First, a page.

Siemens announced a number of orders for new gas-fired power plants in North Carolina and Florida that seem designed to replace older coal-fired and other high-emission technology rather than to add to existing capacity.
Even as the coal industry scrambles to develop technology for “clean coal” power plants, the substitution of new gas-fired plants for old coal-fired capacity – while virtually no new coal-fired plants are being planned – indicates a significant shift in the industry looking ahead to stricter emission controls.
“Load growth is currently not the driver for new capacity additions,’’ Siemens Energy president Randy Zwirn told The New York Times. “I think we’re beginning to experience the beginning of a fleet restructuring here in the U.S. that’s driven by regulation.’’
Siemens announced contracts for five high-efficiency plants at two Progress Energy sites in North Carolina. The new state-of-the-art gas plants will result in an estimated 60% reduction in the carbon dioxide emission rate, a 100% decrease in mercury emissions, a nearly 100% decrease in the sulfur-dioxides emissions rate and a more than 95% decrease in the nitrogen-oxides emissions rate, the power plant builder said.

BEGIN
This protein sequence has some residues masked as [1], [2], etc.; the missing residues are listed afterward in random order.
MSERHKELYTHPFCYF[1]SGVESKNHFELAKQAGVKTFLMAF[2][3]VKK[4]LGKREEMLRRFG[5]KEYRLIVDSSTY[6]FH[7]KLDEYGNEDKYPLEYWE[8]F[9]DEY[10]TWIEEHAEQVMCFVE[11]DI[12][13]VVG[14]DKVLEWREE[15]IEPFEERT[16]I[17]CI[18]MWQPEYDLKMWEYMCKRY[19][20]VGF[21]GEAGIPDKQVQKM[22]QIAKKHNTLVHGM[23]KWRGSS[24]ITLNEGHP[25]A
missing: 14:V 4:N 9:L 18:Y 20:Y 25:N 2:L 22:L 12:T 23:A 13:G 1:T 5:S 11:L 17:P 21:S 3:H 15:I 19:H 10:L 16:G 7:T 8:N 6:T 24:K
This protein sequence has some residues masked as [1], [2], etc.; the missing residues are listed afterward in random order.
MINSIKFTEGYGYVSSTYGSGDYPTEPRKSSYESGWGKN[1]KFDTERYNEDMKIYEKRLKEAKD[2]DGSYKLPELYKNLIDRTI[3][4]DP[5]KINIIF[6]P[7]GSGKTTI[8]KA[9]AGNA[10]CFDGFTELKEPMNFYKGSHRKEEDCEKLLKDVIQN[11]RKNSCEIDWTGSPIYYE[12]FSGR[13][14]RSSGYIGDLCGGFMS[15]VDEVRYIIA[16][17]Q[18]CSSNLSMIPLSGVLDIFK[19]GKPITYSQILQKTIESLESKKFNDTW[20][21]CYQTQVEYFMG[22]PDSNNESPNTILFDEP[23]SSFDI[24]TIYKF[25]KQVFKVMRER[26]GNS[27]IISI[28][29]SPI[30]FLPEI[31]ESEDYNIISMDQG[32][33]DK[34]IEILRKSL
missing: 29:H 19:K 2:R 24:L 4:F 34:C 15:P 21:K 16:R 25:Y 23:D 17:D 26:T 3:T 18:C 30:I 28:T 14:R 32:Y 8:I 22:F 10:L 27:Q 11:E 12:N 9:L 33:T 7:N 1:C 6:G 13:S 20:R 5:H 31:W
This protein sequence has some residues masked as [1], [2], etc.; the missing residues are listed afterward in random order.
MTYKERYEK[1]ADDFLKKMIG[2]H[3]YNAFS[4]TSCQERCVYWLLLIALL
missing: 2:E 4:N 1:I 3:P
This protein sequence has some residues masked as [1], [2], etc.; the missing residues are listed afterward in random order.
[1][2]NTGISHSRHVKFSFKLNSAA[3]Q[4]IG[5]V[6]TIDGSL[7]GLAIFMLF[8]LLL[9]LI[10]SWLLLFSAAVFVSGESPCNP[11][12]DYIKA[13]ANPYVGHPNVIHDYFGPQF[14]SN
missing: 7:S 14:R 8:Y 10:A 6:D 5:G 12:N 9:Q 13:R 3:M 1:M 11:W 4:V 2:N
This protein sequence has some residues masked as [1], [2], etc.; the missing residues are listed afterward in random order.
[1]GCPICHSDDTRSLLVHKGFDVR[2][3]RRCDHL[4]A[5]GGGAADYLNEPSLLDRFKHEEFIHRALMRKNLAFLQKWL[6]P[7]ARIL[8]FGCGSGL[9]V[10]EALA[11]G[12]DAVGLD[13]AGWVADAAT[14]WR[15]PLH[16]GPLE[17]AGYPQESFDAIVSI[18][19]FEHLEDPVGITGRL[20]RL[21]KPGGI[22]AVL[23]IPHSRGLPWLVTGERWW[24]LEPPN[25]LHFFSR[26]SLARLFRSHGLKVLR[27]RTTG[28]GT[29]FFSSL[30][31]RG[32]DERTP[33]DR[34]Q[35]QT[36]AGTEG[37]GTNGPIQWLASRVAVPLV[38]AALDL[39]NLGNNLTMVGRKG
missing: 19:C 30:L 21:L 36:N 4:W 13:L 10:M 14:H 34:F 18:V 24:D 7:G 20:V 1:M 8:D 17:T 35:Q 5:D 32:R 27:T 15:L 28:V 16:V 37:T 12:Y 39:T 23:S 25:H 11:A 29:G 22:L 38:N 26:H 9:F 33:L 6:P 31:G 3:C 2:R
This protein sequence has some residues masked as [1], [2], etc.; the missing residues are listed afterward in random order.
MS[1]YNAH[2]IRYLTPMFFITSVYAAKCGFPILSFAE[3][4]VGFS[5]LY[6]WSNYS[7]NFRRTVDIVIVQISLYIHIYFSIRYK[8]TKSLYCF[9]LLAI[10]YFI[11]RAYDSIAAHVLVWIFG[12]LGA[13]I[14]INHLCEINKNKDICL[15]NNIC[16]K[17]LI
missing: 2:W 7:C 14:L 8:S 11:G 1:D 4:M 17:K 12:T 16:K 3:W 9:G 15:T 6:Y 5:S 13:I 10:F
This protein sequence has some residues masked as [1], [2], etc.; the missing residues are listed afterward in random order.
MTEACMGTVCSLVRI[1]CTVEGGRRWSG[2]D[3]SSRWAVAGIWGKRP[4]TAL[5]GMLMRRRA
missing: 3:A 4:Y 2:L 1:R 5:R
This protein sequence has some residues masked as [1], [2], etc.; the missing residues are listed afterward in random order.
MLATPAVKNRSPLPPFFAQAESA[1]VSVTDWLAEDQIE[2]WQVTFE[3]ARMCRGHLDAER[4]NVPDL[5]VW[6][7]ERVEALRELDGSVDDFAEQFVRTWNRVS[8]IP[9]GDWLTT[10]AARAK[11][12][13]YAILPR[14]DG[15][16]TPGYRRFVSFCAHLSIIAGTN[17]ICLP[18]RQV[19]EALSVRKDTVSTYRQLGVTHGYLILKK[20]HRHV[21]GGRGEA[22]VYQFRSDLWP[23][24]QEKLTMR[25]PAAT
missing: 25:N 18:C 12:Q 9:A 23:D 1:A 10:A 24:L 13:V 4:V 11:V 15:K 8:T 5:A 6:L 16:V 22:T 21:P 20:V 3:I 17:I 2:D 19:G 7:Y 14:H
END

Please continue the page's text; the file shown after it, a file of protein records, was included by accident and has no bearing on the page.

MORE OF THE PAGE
Progress Energy said in December that it planned to close a total of 11 coal-fired units, totaling nearly 1,500 megawatts at four sites in the state. The new gas-fired plants will go into two of those sites -- the. Sutton Plant near Wilmington and the H.F. Lee Plant near Goldsboro.
“These state-of-the-art power plants will provide highly efficient and environmentally friendly electricity to meet the demands of Progress Energy’s growing customer service area,” Lloyd Yates, CEO of Progress Energy Carolinas, said in a statement.
Separately, Florida Power & Light agreed to buy six gas turbine-generator packages from Siemens to modernize two of its complexes. The new turbines, which will replace dual oil and gas-fired turbines built in the 1960s, will reduce carbon dioxide emissions by 50%.
The new FPL turbines will be installed at Riviera Beach and at Cape Canaveral. “At a time when energy consumption is flat in the U.S., more and more customers are making long-term strategic decisions to replace older technology with newer, more efficient gas turbines,” Siemens’ Zwirn said in a statement. “These companies will be well-positioned to comply with new anticipated energy legislation that is likely to have stricter environmental controls.”
By. Darrell delamaide for OilPrice.com - the no.1 source for oil price information